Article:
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Workshop Abstracts

Strategies for large scale implementation of integrated care

Author:

Henk Nies

Vilans, NL
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Abstract

Introduction

In this workshop we will share lessons learned from Canada, England and the Netherlands on how innovations or good practices in integrated care can be widely spread and implemented. We will depict how adopters of innovations can be supported in capacity building. The success of system-level spread is contingent on a large number of well supported and committed adopters.

Background

Often, it is assumed that national/regional policy measures and structures, such as legislation, funding and types of organisation, explain successful or failing implementation of proven innovations. However, Horton et al. (2018) made a compelling argument that strategies to support the spread and scale of complex innovations should respect and support the role of the adopters. Integrated health and social care programs are social, context sensitive and dynamic. Therefore, implementing complex innovations in other settings requires these innovations to be described in a way that is useful to the intended adopters, as well as paying attention to commitment and capacity building of these adopters.

 

We analysed three national implementation programs according to the principles articulated by Horton and colleagues. In each country, various ways to actively engage and support large numbers of adopting organisations were deployed to make innovations work in their context. Capacity building and encouraging commitment in adopters appeared to be crucial. Based on this analysis, we argue that removing policy barriers and establishing incentives is necessary, but that supporting and committing adopters is another crucial element of spread.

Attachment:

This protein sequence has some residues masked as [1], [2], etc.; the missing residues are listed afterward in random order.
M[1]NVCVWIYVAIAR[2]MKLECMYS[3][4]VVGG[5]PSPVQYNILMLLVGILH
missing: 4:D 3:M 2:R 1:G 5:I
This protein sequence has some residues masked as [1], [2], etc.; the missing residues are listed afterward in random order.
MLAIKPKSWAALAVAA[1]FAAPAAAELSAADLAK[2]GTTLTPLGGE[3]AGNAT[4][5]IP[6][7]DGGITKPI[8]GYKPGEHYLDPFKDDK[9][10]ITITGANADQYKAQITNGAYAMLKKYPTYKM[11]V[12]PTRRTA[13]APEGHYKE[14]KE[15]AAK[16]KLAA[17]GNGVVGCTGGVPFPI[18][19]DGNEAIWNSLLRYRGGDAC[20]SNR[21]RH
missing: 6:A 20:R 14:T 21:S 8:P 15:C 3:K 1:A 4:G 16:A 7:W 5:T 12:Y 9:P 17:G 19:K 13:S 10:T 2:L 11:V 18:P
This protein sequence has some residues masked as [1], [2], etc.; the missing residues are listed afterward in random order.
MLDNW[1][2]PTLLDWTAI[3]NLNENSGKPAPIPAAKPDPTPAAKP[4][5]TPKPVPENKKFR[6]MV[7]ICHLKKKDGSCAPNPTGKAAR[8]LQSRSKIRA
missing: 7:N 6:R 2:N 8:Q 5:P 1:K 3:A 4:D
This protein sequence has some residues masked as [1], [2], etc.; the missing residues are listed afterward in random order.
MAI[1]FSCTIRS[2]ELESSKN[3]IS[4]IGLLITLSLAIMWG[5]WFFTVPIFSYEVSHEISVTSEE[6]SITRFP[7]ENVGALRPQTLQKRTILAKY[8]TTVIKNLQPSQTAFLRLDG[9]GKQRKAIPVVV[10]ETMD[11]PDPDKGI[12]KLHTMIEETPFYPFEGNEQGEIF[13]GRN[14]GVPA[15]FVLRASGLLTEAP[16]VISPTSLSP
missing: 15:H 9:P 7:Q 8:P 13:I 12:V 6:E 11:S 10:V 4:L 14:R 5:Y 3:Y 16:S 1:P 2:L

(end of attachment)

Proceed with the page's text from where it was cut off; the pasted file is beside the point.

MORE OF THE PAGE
Aims and objectives

In this workshop we actively exchange lessons learned of the three programmes and of the participants of the workshop in terms of key mechanisms for large scale implementation of innovations in integrated care. We aim at learning about scaling up and spreading innovations or good practices across different settings.

 

Target audience

Policy makers, managers, support staff and commissioners at national, local or organisational level, as well as health management researchers.

Learnings/Take away

We will share how in practice large scale implementation and mutual learning can be organised. The lessons will be transferable to participants’ specific contexts.

Format

We will depict an analytical working model to describe the elements of successful spread (10 minutes). In short presentations, we will demonstrate how the principles of this model were applied in practice in three national programs (aiming at better care closer to home and community, quality and efficiency in integrated long-term care and vanguards in integrated care) (25 minutes). We will  share experiences of participants on local implementations, thereby aiming to complement and validate identified mechanisms and translate them to practical guidelines for everyday practice. A checklist will be provided as a helpful tool (40 minutes). Finally, the experiences and outcomes will be briefly discussed in the plenary (15 minutes).

Preferred length

90 minutes

References

Horton TJ, Illingworth JH, Warburton WHP. Overcoming Challenges In Codifying And Replicating Complex Health Care Interventions. Health Aff (Millwood). 2018 Feb;37(2):191-197. doi: 10.1377/hlthaff.2017.1161. Available from: https://www.healthaffairs.org/doi/full/10.1377/hlthaff.2017.1161

 

How to Cite: Nies H. Strategies for large scale implementation of integrated care. International Journal of Integrated Care. 2021;21(S1):366. DOI: http://doi.org/10.5334/ijic.ICIC20409
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Published on 01 Sep 2021.
Peer Reviewed

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